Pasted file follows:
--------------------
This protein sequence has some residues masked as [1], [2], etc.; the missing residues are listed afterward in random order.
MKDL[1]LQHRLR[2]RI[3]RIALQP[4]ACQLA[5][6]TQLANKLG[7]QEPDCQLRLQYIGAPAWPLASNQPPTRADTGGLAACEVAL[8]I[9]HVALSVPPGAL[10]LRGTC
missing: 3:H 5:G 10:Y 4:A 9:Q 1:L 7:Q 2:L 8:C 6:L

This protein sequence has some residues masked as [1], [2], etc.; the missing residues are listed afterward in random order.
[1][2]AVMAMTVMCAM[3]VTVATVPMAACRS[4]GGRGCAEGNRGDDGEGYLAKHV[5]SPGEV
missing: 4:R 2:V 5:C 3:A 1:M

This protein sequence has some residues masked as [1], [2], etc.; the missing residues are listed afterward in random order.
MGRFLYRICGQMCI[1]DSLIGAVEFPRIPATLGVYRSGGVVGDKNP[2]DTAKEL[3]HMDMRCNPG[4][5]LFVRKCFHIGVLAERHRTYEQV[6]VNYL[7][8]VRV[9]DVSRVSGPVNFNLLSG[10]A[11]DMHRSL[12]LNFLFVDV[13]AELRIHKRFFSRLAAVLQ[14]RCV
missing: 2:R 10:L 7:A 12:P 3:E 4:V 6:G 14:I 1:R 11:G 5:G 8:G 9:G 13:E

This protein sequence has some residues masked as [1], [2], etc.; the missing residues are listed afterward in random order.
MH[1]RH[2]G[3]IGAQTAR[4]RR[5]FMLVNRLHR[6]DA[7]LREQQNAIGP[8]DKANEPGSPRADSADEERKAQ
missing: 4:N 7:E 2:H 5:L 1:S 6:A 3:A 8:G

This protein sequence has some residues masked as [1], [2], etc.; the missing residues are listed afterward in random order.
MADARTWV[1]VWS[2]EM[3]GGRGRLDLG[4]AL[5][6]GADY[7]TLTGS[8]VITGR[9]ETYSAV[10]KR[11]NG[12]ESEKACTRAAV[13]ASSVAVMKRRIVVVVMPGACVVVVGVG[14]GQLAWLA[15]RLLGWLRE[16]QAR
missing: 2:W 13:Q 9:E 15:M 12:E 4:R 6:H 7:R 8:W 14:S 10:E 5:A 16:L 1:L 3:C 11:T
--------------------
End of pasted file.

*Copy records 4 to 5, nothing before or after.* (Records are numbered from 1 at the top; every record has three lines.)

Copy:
This protein sequence has some residues masked as [1], [2], etc.; the missing residues are listed afterward in random order.
MH[1]RH[2]G[3]IGAQTAR[4]RR[5]FMLVNRLHR[6]DA[7]LREQQNAIGP[8]DKANEPGSPRADSADEERKAQ
missing: 4:N 7:E 2:H 5:L 1:S 6:A 3:A 8:G

This protein sequence has some residues masked as [1], [2], etc.; the missing residues are listed afterward in random order.
MADARTWV[1]VWS[2]EM[3]GGRGRLDLG[4]AL[5][6]GADY[7]TLTGS[8]VITGR[9]ETYSAV[10]KR[11]NG[12]ESEKACTRAAV[13]ASSVAVMKRRIVVVVMPGACVVVVGVG[14]GQLAWLA[15]RLLGWLRE[16]QAR
missing: 2:W 13:Q 9:E 15:M 12:E 4:R 6:H 7:R 8:W 14:S 10:E 5:A 16:L 1:L 3:C 11:T